MINSK, Belarus -- Thousands of demonstrators crammed into a downtown plaza yesterday to protest incumbent President Alexander Lukashenko's expected election victory, defying the authoritarian regime's threats to show no mercy to demonstrators and vowing to work for Lukashenko's ouster.
The scene on Oktyabrskaya Square was reminiscent of the demonstrations that led to the toppling of autocratic leaders in Georgia, Ukraine, and Kyrgyzstan. With busloads of police just a block away, throngs of Belarussians waved the banned white-and-red former national flags and filled the plaza with chants of ''Long Live Belarus!" and ''Freedom!"
Government tallying handed Lukashenko a landslide victory over the election's main opposition candidate, Alexander Milinkevich. With all the votes counted, Lukashenko won with 82 percent of the vote, Belarus election officials announced. Milinkevich had 6 percent.
However, an exit poll by the Levada Center, a respected Russian polling organization, gave Lukashenko 47 percent, which would not have been enough to prevent a runoff election with Milinkevich. The Levada poll had Milinkevich with 26 percent of the vote.
Just how long Milinkevich and other opposition leaders can sustain the demonstrations remained unclear. The 58-year-old physics professor called on Belarussians to mass again in the downtown plaza today. Still, the show of defiance on the plaza by an estimated 10,000 Belarussians gave Milinkevich a major, unexpected victory.
Belarussians have lived under fear during Lukashenko's 12 years in power. Students are routinely expelled from universities for attending political meetings. Lukashenko's political opponents have been jailed for organizing rallies, which often have been brutally dispersed by truncheon-wielding police.
Last night, however, Belarussian security forces deployed throughout the downtown area were never called in to stop the protests. His hair soaked with melted snow, a jubilant Milinkevich appeared on the steps of a government building adjoining the square and reveled in the moment, waving blue, pink, and red carnations in the air, a reference to his request that demonstrators hand flowers to police if the authorities tried to break up the rally.
''We have overcome our fear by coming to this square today," Milinkevich told the crowd. ''We are demanding new, honest elections. These elections were a complete farce."
Demonstrators appeared divided on the question of whether plaza rallies would ignite the kind of popular uprisings seen in other former Soviet republics. Alyona Shestkova, 25, said the size of the crowd buoyed her optimism. ''It's time for us to get out of the swamp and bring about some change in this country."
Other demonstrators, however, said the atmosphere in Belarus remains too repressive -- and the Lukashenko regime too entrenched -- for any kind of significant change to occur.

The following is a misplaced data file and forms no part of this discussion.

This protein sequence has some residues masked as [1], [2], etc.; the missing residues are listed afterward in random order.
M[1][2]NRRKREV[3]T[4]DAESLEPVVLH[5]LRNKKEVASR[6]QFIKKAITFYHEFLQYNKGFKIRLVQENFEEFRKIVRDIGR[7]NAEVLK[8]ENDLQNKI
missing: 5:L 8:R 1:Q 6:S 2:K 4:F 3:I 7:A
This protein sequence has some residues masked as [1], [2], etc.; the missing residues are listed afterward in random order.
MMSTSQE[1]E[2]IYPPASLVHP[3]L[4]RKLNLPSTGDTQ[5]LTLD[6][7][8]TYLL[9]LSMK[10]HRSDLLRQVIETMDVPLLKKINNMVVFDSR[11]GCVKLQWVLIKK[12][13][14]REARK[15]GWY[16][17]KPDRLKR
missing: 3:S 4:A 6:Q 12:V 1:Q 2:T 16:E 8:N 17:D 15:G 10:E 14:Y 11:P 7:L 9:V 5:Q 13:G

''We're not going to see the same kind of change that we saw in Ukraine," said Mikhail Saknov, a 19-year-old economics student. ''The government simply will not allow this."
In recent weeks, Lukashenko sought to cripple Milinkevich's team, arresting more than 300 of the challenger's supporters. Ten of Milinkevich's campaign staff members remained in jail over the weekend. And he sought to intimidate Belarussians into staying away from the plaza last night. On Friday, the Belarussian KGB warned that any demonstrations on election night would be considered acts of terrorism.
Andrei Dumansky, 30, was one of thousands of Belarussians who received anonymous text messages Saturday on their cellphones warning that ''provocateurs" were planning violence on the square. Like many Belarussians, Dumansky suspected that the government was trying to intimidate people into avoiding last night's demonstrations.
''What fools," said Dumansky outside the polling station at School No. 85 in Minsk, after voting for the ''against all candidates" choice on the ballot. ''They're just making the situation more tense."
Milinkevich consistently vowed to ensure that demonstrators did not provoke confrontations with the police. At a news conference at his campaign headquarters yesterday afternoon, he told reporters: ''We're against revolutions that involve violence. We want peaceful demonstrations. We're going to tell people about the results of the election -- we're going to tell them the truth."
From the start, Milinkevich built his strategy around organizing street protests of the election results rather than on defeating Lukashenko at the ballot box, largely because opposition leaders as well as critics in the West were convinced that Lukashenko would preordain a landslide victory.
Milinkevich and the other three challengers in yesterday's election were virtually denied media access, while Lukashenko dominated airtime on Belarus's television stations. What few independent newspapers are left in Belarus saw thousands of their newspapers seized. Several Belarussians who said they voted for Lukashenko yesterday said they did so because they knew little about Milinkevich or his proposals.
In Lukashenko, Milinkevich faced an authoritarian incumbent who has built a strong core of support, particularly from older Belarussians and those who live in rural regions.